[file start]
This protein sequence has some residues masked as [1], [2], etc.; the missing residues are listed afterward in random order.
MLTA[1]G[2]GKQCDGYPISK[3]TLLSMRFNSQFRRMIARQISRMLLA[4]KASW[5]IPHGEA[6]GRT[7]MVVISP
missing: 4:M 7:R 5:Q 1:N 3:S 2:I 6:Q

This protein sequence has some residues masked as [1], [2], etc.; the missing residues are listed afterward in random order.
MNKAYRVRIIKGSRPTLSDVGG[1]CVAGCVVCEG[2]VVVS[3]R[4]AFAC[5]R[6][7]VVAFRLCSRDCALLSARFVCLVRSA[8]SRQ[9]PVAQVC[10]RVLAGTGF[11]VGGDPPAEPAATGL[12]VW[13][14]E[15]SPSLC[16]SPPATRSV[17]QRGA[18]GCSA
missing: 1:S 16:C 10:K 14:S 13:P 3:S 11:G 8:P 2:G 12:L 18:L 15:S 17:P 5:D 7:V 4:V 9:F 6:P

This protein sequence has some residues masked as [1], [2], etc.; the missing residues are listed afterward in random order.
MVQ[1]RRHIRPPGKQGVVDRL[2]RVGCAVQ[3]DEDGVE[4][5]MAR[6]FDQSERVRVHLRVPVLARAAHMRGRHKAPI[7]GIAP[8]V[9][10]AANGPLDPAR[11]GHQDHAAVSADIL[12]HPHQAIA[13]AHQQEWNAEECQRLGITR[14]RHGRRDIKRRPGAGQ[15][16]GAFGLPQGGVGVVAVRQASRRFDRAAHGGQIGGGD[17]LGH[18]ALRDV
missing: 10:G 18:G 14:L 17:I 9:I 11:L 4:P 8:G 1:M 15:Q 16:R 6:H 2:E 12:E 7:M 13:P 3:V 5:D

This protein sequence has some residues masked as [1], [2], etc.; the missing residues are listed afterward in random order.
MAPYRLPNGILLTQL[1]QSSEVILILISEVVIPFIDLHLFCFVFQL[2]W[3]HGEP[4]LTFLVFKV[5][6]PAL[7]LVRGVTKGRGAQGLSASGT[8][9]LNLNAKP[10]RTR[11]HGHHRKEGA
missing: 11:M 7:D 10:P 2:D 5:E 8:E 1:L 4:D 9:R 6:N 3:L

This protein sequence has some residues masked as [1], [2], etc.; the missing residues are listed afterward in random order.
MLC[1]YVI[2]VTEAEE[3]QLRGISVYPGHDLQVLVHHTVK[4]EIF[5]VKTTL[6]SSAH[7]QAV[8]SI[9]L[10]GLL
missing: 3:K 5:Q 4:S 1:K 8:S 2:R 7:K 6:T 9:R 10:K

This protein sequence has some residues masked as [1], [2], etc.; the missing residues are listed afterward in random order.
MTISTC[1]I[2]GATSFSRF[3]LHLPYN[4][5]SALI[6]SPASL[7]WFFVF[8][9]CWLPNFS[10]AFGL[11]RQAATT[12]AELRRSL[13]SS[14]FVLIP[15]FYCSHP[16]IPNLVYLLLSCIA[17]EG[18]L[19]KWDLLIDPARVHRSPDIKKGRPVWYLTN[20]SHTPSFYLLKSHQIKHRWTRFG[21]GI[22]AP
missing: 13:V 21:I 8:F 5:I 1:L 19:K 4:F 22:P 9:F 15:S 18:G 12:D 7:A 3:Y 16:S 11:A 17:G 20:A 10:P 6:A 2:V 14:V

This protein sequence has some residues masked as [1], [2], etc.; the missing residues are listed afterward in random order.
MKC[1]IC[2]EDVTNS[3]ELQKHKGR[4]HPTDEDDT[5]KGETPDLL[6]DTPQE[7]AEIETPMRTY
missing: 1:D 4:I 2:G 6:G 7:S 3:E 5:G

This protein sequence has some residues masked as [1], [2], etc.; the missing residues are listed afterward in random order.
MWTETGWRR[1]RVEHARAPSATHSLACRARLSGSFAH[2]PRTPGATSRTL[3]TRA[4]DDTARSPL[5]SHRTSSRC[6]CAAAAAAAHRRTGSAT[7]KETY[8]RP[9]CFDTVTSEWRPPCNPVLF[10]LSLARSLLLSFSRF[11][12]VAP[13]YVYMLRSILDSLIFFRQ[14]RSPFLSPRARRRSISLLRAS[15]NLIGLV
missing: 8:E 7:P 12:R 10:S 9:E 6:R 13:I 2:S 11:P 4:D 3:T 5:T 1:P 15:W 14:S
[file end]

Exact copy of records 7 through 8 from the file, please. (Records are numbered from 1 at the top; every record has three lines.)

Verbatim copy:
This protein sequence has some residues masked as [1], [2], etc.; the missing residues are listed afterward in random order.
MKC[1]IC[2]EDVTNS[3]ELQKHKGR[4]HPTDEDDT[5]KGETPDLL[6]DTPQE[7]AEIETPMRTY
missing: 1:D 4:I 2:G 6:G 7:S 3:E 5:G

This protein sequence has some residues masked as [1], [2], etc.; the missing residues are listed afterward in random order.
MWTETGWRR[1]RVEHARAPSATHSLACRARLSGSFAH[2]PRTPGATSRTL[3]TRA[4]DDTARSPL[5]SHRTSSRC[6]CAAAAAAAHRRTGSAT[7]KETY[8]RP[9]CFDTVTSEWRPPCNPVLF[10]LSLARSLLLSFSRF[11][12]VAP[13]YVYMLRSILDSLIFFRQ[14]RSPFLSPRARRRSISLLRAS[15]NLIGLV
missing: 8:E 7:P 12:R 10:S 9:E 6:R 13:I 2:S 11:P 4:D 3:T 5:T 1:P 15:W 14:S